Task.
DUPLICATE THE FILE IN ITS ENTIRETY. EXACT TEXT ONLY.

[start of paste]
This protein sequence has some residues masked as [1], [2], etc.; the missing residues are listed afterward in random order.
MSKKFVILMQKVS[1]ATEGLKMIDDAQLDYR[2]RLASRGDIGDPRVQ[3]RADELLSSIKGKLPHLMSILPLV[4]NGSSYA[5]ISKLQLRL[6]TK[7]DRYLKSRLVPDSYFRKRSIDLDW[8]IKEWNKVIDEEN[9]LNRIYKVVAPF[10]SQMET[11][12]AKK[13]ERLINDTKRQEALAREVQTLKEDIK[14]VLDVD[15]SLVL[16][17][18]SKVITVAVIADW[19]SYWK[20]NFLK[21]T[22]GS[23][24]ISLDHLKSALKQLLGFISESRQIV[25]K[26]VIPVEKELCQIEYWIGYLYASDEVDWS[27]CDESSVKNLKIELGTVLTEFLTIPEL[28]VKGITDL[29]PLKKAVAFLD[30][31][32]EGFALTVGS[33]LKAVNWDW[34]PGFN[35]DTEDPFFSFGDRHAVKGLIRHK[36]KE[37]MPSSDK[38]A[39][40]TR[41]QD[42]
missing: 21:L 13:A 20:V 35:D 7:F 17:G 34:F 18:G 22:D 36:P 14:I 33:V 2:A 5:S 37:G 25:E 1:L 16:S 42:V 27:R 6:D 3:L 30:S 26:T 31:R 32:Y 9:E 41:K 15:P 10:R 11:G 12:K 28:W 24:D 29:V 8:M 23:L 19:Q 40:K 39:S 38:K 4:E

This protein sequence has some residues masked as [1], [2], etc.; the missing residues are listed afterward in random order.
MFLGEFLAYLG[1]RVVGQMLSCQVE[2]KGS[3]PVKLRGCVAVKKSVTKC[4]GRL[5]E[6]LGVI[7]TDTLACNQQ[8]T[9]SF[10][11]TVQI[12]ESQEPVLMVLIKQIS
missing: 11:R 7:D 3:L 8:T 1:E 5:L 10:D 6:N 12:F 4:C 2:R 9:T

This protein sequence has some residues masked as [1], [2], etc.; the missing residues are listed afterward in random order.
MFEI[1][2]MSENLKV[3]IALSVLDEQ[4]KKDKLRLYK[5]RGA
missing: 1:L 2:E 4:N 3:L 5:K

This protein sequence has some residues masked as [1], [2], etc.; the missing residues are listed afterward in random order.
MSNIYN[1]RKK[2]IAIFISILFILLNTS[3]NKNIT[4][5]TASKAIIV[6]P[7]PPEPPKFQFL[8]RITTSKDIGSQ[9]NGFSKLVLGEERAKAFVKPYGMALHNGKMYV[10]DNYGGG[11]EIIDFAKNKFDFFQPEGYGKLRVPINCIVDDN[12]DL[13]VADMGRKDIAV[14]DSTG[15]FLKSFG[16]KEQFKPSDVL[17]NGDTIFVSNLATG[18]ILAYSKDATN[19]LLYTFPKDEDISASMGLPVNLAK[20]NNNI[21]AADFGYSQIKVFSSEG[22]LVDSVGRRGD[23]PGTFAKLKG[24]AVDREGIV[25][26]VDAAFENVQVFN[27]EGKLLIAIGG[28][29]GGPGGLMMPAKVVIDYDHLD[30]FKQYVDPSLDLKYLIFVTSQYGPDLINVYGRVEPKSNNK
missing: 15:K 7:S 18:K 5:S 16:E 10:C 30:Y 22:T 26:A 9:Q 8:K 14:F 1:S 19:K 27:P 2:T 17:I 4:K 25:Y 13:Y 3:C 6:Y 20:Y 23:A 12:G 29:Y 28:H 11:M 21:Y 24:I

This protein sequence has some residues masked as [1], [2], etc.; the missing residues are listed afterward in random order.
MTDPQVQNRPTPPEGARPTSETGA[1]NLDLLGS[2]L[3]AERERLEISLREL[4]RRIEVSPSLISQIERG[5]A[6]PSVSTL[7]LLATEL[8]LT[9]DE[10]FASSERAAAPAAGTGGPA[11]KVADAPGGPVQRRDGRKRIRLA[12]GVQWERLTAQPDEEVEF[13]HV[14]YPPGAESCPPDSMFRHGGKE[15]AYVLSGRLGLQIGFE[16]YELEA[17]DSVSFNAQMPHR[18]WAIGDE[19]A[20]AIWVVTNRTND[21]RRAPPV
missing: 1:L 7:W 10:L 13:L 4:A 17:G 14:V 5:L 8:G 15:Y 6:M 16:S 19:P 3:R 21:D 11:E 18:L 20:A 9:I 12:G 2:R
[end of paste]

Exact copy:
This protein sequence has some residues masked as [1], [2], etc.; the missing residues are listed afterward in random order.
MSKKFVILMQKVS[1]ATEGLKMIDDAQLDYR[2]RLASRGDIGDPRVQ[3]RADELLSSIKGKLPHLMSILPLV[4]NGSSYA[5]ISKLQLRL[6]TK[7]DRYLKSRLVPDSYFRKRSIDLDW[8]IKEWNKVIDEEN[9]LNRIYKVVAPF[10]SQMET[11][12]AKK[13]ERLINDTKRQEALAREVQTLKEDIK[14]VLDVD[15]SLVL[16][17][18]SKVITVAVIADW[19]SYWK[20]NFLK[21]T[22]GS[23][24]ISLDHLKSALKQLLGFISESRQIV[25]K[26]VIPVEKELCQIEYWIGYLYASDEVDWS[27]CDESSVKNLKIELGTVLTEFLTIPEL[28]VKGITDL[29]PLKKAVAFLD[30][31][32]EGFALTVGS[33]LKAVNWDW[34]PGFN[35]DTEDPFFSFGDRHAVKGLIRHK[36]KE[37]MPSSDK[38]A[39][40]TR[41]QD[42]
missing: 21:L 13:A 20:V 35:D 7:F 17:G 34:F 18:G 22:D 36:P 14:I 33:V 2:A 5:S 37:G 25:E 1:L 16:S 42:V 27:R 6:D 3:L 30:S 26:T 31:R 32:Y 9:E 41:K 15:P 10:R 11:G 12:K 28:W 24:D 29:V 8:M 23:L 19:Q 40:K 39:S 38:K 4:E

This protein sequence has some residues masked as [1], [2], etc.; the missing residues are listed afterward in random order.
MFLGEFLAYLG[1]RVVGQMLSCQVE[2]KGS[3]PVKLRGCVAVKKSVTKC[4]GRL[5]E[6]LGVI[7]TDTLACNQQ[8]T[9]SF[10][11]TVQI[12]ESQEPVLMVLIKQIS
missing: 11:R 7:D 3:L 8:T 1:E 5:L 10:D 6:N 12:F 4:C 2:R 9:T

This protein sequence has some residues masked as [1], [2], etc.; the missing residues are listed afterward in random order.
MFEI[1][2]MSENLKV[3]IALSVLDEQ[4]KKDKLRLYK[5]RGA
missing: 1:L 2:E 4:N 3:L 5:K

This protein sequence has some residues masked as [1], [2], etc.; the missing residues are listed afterward in random order.
MSNIYN[1]RKK[2]IAIFISILFILLNTS[3]NKNIT[4][5]TASKAIIV[6]P[7]PPEPPKFQFL[8]RITTSKDIGSQ[9]NGFSKLVLGEERAKAFVKPYGMALHNGKMYV[10]DNYGGG[11]EIIDFAKNKFDFFQPEGYGKLRVPINCIVDDN[12]DL[13]VADMGRKDIAV[14]DSTG[15]FLKSFG[16]KEQFKPSDVL[17]NGDTIFVSNLATG[18]ILAYSKDATN[19]LLYTFPKDEDISASMGLPVNLAK[20]NNNI[21]AADFGYSQIKVFSSEG[22]LVDSVGRRGD[23]PGTFAKLKG[24]AVDREGIV[25][26]VDAAFENVQVFN[27]EGKLLIAIGG[28][29]GGPGGLMMPAKVVIDYDHLD[30]FKQYVDPSLDLKYLIFVTSQYGPDLINVYGRVEPKSNNK
missing: 15:K 7:S 18:K 5:S 16:E 10:C 30:Y 22:T 26:A 9:Q 8:K 14:F 1:S 19:K 27:P 2:T 17:I 4:K 25:Y 13:Y 3:C 6:Y 20:Y 23:A 12:G 29:Y 28:H 11:M 21:Y 24:I

This protein sequence has some residues masked as [1], [2], etc.; the missing residues are listed afterward in random order.
MTDPQVQNRPTPPEGARPTSETGA[1]NLDLLGS[2]L[3]AERERLEISLREL[4]RRIEVSPSLISQIERG[5]A[6]PSVSTL[7]LLATEL[8]LT[9]DE[10]FASSERAAAPAAGTGGPA[11]KVADAPGGPVQRRDGRKRIRLA[12]GVQWERLTAQPDEEVEF[13]HV[14]YPPGAESCPPDSMFRHGGKE[15]AYVLSGRLGLQIGFE[16]YELEA[17]DSVSFNAQMPHR[18]WAIGDE[19]A[20]AIWVVTNRTND[21]RRAPPV
missing: 1:L 7:W 10:L 13:L 4:A 17:G 14:V 5:L 8:G 15:Y 6:M 16:S 19:P 3:R 21:D 11:E 18:L 20:A 9:I 12:G 2:R